The Smithers Winter Test Center is located 30 minutes outside of Sault Ste. Marie, close to the Canadian border. OEMs do a variety of cold-weather validation testing here, and we even noticed a handful of Ford Mustang Mach 1 development cars in the Hampton Inn parking lot with us, presumably not in the neighborhood (five hours from Detroit) to check out the historic Soo Locks. With 800 acres of real estate blanketed in snow and ice, Smithers offered more than enough space for us to chuck the Golf R around on a frigid skidpad, slalom, figure eight, and impromptu autocross course.
To start, we dialed in our drive settings for ideal drifting pleasure, adjusting the various dynamic elements within the Individual mode so that the throttle and transmission response were amped up, steering weight was a bit heftier, and the suspension was in its softest possible setting. Why the pillow-ride, you ask? With temperature hovering around 40 degrees F, surface ice broke as we drove over it, quickly turning the pristine-looking surface into a frozen field of ruts and potholes that resembled a smooth race track the same way a V10 Touareg diesel could be considered an affordable daily driver. The Golf R wore Pirelli Sottozero winter rubber, which combined with the all-wheel drive provided surprisingly solid traction. Despite the car hopping around like it was competing in the Paris-Dakar of the U.P., with stability and traction control fully defeated the Golf R was relatively simple to instigate into a slide and negotiate big sweeping drifts. Part of the magic here is that, for the first time, the same central computer (the Vehicle Dynamics Manager) that manages the Golf R’s stability control, brake-based handling intervention, and adaptive damping also manages the all-wheel-drive system, allowing everything to work seamlessly in tandem.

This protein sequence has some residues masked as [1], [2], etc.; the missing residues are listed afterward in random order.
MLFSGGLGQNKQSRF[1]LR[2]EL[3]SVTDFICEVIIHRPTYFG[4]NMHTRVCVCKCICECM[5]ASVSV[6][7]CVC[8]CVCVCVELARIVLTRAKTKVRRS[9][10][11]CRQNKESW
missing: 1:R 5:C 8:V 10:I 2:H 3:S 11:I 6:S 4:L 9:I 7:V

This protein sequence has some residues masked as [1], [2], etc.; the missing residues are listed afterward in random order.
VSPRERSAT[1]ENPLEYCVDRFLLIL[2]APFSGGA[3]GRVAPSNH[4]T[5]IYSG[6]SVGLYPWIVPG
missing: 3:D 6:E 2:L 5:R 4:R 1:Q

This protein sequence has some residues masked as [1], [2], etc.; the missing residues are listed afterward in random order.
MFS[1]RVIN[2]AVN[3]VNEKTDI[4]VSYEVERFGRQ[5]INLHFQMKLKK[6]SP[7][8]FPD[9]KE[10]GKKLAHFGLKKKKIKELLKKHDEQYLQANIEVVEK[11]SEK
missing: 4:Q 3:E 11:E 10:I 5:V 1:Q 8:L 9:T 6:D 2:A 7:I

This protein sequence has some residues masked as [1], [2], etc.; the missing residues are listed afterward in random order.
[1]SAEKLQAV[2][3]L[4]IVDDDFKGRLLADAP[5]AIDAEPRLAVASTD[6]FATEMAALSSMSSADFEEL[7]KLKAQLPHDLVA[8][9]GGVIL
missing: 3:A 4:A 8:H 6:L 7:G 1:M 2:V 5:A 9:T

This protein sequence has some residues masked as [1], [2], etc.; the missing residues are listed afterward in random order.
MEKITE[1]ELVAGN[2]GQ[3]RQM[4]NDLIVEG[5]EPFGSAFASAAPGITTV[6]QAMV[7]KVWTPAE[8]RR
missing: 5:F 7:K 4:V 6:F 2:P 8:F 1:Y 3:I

Unfortunately, the new torque-vectoring system couldn’t handle the heavy labor of judicious throttle and 40-mph sideways momentum. After about 15 minutes on the icy skidpad, the twin clutches overheated and forced the system into front-drive-only mode. The cool-down period lasted five minutes or so before the AWD could come back online. Not especially heartening, but the Golf R had no trouble hammering around on wet concrete in full Race setting, where the smooth surface made it much easier to feel out the new torque-vectoring system. Because the 4Motion system can direct all of its available torque to either wheel on the rear axle, the Golf R can coax itself out of corner-entry understeer or oversteer even as the driver stays on the throttle.